“What is truth?”
Pilate asked Jesus that question. It’s a very appropriate one because of the confusion going on at that time. Within the last day and a half, Jesus had suffered for the sins of the world in Gethsemane which would have killed anyone else. He was betrayed, denied, and left alone by friends. He was moved from court to court being questioned by the Jewish and Roman officials for hours. Any other person would have cracked under such circumstances. But there he stood poised. What was going on? It’s no surprise Pilate “Marvelled greatly.”
Pilate’s wife probably shared those views and worries. She must have struggled with the question “What is truth?” That question—or something similar—likely hovered over her head. Somehow she knew some important truths and was brave enough to step forward. As her husband deliberated, she tried to intervene on Jesus’ behalf.
When he [Pilate] was set down on the judgment seat, his wife sent unto him, saying, Have thou nothing to do with that just man: for I have suffered many things this day in a dream because of him.
As I have pondered that verse, one word sticks out.
But Pilate was persuaded by Jewish leaders to release a robber in place of Jesus , and put Jesus to death through crucifixion. Even after the declared death sentence, Pilate still tried to convince the people not to crucify him.
He tried to prolong it and did remember the words of his wife. He said to the crowds, “I am innocent of the blood of this just person”
Though Pilate’s wife was no Martha or Mary in describing the divinity of Christ, she knew he was an extraordinary man who was innocent of all the accusations. She was not one of the women who saw the resurrected Lord, but she also had to be brave to face the future.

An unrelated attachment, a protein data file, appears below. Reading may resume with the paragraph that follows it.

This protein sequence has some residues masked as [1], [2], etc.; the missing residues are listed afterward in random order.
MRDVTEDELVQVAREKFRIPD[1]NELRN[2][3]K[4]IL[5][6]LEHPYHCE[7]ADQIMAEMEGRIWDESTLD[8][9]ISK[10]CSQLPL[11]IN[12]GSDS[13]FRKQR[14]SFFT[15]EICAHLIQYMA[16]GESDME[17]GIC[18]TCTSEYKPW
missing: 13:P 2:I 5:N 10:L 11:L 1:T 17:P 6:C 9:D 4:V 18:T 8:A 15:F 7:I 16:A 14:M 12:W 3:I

A few years later, Pilate’s career plummeted, and she might have been alive when it’s thought he committed suicide. What happened to her? She had been married to a man that Jews and Romans didn’t respect. Did she feel shame? Did she survive?
Some believe her to be Claudia, a converted Christian, mentioned in 2 Timothy. Romans were weary of Christianity and perhaps early Christians viewed her with suspicions. It would have been a dangerous life.
She was brave in her attempt to intervene for Jesus. In that way, I feel like she could be counted among the women who made sacrifices to champion Him. I can’t help but think of a James E. Talmage quote:
“The greatest champion of women and womanhood is Jesus Christ.”
She knew little about Jesus Christ, but she was brave in sharing what she knew as truth.
(Click here to view a video that gives an overview of Gethsemane, Jesus’ trial and crucifixion, and Resurrection entitled “He is Risen: John the Beloved’s Witness of the Resurrection”)
The Illegal Trial of Christ by Steven W. Allen
2 Timothy 4
The Message of Pilate’s Wife. by James Tissot
The Dream of Pilate’s Wife by Alphonse Francois
Ecce Homo by Antonio Ciseri